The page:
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July 5, 2006

Russell Recon: Busy, But Quiet

By Editorial Staff

Fewer changes. Lower turnover. Less volatility. Lower speculative profits. A quiet year is predicted for the Russell Reconstitution and the trading activity surrounding it.

The annual event, in which Frank Russell Company makes changes to its popular indices, is typically the biggest trading event of the year.

Trading started in mid-May this year and may last into July. The official reconstitution date is June 30, a day almost certain to be the largest trading day of the year.

Russell ranks its universe on May 31 and announces the additions, deletions and migrations on June 9. Both those dates are expected to be big trading days, analysts say.

According to Merrill Lynch, about $72 billion in notional value will change hands this year, up from $70 billion in 2005. Merrill estimates that more than half a trillion dollars is in funds that are indexed to the 21 indices of the Frank Russell Company.

Despite the magnitude of the event, making money trading during the Russell period is not a sure thing.

"It's getting harder to extract value from the trade," says John Davi, an analyst in Merrill's derivatives department. "We're not seeing the types of returns we saw four or five years ago."

Merrill is predicting fewer than 500 component changes to the popular Russell 2000 and Russell 1000 indices. That's down from about 600 last year and a recent peak of 1,202 names in 2000.

Fewer changes will lead to lower turnover, according to Merrill, or the value of all trades as a percentage of the value of the indexes.

Merrill predicts turnover in the popular Russell 2000 stocks to come in at 16.6 percent this year, down from 17.6 percent last year and 26.3 percent in 2002.

Much of the decline in the number of constituent changes is due to steps Russell has taken in recent years to mitigate volatility.

Lower volatility makes money managers who must rebalance their portfolios happier.

A key change was Russell's move in 2004 to add initial public offerings to the Russell 2000 on a quarterly basis, rather than once a year.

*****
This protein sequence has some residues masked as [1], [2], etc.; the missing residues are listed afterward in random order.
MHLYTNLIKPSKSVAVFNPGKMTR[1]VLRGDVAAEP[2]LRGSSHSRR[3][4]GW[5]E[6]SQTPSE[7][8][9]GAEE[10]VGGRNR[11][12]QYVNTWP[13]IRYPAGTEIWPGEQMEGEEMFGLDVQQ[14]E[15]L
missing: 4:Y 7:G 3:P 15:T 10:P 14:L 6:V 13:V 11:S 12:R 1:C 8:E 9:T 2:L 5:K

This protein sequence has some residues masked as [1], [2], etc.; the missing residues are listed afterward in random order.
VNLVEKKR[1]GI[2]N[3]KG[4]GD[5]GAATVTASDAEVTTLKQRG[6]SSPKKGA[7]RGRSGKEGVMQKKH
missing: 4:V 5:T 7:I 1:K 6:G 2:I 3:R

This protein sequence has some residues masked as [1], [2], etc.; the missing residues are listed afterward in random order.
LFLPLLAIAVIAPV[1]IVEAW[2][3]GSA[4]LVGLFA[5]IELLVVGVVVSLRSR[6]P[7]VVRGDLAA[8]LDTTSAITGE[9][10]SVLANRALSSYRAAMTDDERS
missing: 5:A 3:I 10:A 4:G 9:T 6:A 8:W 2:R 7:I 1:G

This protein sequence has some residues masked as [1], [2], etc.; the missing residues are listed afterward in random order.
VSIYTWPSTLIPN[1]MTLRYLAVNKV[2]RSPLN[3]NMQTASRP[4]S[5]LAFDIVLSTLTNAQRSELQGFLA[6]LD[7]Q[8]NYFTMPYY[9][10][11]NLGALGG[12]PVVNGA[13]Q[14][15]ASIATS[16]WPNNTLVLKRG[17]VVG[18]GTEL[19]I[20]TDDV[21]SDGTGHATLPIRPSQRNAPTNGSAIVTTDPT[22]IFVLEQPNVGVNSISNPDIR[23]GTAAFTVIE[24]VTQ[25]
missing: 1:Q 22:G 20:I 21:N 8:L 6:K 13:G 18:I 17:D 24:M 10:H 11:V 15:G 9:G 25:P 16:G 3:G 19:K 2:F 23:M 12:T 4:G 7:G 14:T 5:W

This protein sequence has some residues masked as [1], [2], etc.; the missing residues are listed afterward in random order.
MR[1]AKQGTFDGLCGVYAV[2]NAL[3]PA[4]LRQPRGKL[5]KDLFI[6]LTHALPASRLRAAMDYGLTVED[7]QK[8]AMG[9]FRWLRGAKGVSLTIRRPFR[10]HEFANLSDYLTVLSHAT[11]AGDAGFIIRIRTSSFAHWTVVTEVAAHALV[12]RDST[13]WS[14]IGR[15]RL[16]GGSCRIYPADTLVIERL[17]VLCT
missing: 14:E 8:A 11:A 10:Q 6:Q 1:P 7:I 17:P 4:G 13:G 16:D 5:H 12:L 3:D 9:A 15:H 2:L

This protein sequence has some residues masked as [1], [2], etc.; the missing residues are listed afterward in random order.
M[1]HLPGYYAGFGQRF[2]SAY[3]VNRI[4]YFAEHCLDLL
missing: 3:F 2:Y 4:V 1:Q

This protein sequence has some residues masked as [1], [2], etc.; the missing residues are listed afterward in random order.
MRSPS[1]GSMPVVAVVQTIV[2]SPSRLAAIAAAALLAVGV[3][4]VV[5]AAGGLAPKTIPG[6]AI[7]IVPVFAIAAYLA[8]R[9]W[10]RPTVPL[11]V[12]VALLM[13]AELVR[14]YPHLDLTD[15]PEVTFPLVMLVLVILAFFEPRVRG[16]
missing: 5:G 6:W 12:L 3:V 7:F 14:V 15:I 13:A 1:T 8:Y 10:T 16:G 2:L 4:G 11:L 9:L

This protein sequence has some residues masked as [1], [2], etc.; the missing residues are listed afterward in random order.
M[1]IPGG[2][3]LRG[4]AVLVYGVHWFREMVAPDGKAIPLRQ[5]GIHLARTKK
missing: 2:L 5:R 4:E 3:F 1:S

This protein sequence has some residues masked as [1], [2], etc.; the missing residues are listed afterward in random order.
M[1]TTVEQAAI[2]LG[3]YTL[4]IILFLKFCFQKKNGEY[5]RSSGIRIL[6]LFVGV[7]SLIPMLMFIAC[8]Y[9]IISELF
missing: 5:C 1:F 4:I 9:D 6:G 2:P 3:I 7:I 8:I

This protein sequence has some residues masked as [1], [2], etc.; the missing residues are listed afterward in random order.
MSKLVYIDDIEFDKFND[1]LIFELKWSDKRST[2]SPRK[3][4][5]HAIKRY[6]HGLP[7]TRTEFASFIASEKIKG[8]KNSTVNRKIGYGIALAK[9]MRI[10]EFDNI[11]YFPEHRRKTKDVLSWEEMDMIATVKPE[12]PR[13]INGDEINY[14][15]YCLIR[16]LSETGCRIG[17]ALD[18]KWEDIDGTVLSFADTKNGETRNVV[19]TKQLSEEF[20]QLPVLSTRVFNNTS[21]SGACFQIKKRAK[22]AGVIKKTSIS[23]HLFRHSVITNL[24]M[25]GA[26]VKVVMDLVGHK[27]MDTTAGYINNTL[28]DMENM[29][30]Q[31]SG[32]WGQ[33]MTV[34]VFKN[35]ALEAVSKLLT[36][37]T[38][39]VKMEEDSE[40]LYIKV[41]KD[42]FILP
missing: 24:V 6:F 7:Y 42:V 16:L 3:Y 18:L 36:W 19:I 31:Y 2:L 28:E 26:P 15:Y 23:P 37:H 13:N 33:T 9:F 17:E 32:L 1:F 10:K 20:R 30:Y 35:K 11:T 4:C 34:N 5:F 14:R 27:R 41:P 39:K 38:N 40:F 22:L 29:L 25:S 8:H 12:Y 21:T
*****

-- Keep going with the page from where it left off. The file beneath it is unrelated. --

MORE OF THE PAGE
Volatility has also been dampened in recent years due to increased speculative trading by hedge funds and others.

The stocks in the reconstitution can be broken down into several groups. Four get the most attention however.

The "freshmen," as some label them, or those moving into the Russell for the first time, garner the most trading interest.

Merrill expects about 175 freshmen this year.

The brokerage is also predicting about 160 will fall out of the Russell 2000; another 90 will migrate from the Russell 2000 to the Russell 1000; and about 60 will drop into the Russell 2000 from the Russell 1000.

The Russell 1000 contains the 1,000 biggest stocks, as weighted by market capitalization. The Russell 2000 contains the next 2,000.

Russell Reconstitution-related trading in the freshmen started in mid-May. Trading in the "migrations" between the Russell 1000 and Russell 2000 is expected to kick in during the final two weeks of June.

Indexers typically do the bulk of their trading on the actual effective date, or June 30, requesting capital of their brokers.

All the major program trading houses accommodate the buyside during this event.

Pricing depends on the level of volatility in the stocks on the effective date, traders say.

And this year, the Federal Reserve is expected to meet on June 29th, one trader warns.

Some indexers do trade before and after the effective date, but that can be risky, analysts say.